Zhujiajiao: A Day Trip Out of Shanghai

We rode a bus out of the heart of Shanghai and into the countryside, over loads of small canals. The bus was just like a normal city bus, but barreling down the highway.

The town itself was lovely. It’s a little down-and-dirty in the pits of the touristy shops on tiny lanes, so small that one could probably touch both sides of them if pressed. It’s great. The pace is palpably different from Shanghai.

Zhujiajiao is a village of 60,000 to the West of Shanghai. It dates back to at the very least the 1100s, and largely preserved itself during the relative turmoil of the 20th century in China. It’s picturesque, with canals the same reflective verdigree of those in Venezia. The day we visited was hot and muggy, and the cafes along the lanes were simply too tempting.

One barmaid shouted, ‘Hello! We have couches!’ as we walked past. One of the weirdest tout-calls I’ve heard in my travels.

We took an overpriced but nonetheless fun gondola ride across town (‘Boat Rule #2: Drunk foreigners will be refused’). We stopped into Zher Bar, which is a cute little place wedged into what was once a family home. Anarchist posters and punk rock paraphernalia everywhere on the walls, but Reggae in the air. We had a sandwich and two cold beers, and enjoyed the quiet in the back garden room.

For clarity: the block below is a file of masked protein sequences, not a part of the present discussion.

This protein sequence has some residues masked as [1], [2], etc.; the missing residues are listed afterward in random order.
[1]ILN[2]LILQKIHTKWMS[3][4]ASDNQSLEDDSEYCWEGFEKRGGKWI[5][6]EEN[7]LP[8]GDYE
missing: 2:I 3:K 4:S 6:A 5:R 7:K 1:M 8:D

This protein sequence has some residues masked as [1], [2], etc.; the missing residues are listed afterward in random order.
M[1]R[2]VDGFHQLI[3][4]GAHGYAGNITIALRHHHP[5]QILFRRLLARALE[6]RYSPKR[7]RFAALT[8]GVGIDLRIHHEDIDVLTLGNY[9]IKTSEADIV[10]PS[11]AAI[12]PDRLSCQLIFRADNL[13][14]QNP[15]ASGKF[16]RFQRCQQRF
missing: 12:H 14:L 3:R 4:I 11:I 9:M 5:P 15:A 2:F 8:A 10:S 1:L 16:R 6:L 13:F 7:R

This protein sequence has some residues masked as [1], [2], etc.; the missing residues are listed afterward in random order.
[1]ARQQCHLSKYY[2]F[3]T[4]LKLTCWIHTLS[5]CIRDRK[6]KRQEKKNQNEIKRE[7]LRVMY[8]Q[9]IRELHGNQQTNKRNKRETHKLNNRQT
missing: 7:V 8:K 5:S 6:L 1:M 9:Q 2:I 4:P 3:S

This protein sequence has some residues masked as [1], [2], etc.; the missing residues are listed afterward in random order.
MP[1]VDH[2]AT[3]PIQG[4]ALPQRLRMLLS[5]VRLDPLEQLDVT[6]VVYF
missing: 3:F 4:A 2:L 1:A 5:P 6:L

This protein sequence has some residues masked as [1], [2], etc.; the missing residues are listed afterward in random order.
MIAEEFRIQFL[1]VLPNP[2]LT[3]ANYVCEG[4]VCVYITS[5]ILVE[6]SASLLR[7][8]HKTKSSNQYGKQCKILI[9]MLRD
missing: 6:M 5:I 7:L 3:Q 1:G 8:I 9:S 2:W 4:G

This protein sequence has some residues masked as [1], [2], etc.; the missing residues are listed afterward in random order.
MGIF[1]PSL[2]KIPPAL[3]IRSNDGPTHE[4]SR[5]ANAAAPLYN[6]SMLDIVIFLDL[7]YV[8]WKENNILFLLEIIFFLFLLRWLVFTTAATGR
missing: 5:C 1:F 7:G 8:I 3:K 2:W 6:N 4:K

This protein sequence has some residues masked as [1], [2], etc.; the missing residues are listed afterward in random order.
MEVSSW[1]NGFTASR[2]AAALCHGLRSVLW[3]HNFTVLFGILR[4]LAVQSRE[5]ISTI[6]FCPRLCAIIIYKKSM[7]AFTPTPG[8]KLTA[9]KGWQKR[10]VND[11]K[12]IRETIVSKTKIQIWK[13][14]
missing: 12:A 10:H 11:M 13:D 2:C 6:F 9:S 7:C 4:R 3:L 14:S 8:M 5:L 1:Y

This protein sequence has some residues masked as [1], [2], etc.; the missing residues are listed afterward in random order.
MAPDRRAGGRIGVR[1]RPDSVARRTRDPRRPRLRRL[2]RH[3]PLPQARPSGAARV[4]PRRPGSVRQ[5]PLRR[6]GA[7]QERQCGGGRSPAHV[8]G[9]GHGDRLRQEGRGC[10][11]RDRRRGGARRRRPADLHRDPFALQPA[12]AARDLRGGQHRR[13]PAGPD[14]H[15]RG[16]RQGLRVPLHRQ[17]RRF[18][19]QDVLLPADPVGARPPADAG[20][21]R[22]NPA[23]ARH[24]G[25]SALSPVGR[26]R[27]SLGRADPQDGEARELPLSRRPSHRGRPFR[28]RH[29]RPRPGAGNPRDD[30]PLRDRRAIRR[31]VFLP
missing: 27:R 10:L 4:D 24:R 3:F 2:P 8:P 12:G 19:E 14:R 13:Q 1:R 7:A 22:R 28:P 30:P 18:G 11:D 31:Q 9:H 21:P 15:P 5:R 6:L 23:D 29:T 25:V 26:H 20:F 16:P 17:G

After lunch, we explored the architecture on the other side of the river. Some project, started years ago, is now empty and vaguely Postmodern in its white concrete and randomly-placed futuristic art. We wandered around, looking into what was clearly meant to be a convention centre, and took in a massive paper-mache head of Picasso while we were at it. The other statue appeared to have gotten wet and was somehow even more modern art-ish now that the seams of the face were ripped open.

We sat at a cafe, having failed to find the Heima Icelandic bar on Donghu Street. It is now apparently a cafe, maybe one that serves European wines. We passed a portrait artist painting the youthful face of a soldier taking a day off on a t-shirt. For himself, presumably. Nothing like wearing a self-portrait.

It was lovely. Great to finally have the time to get out there and see things in China.

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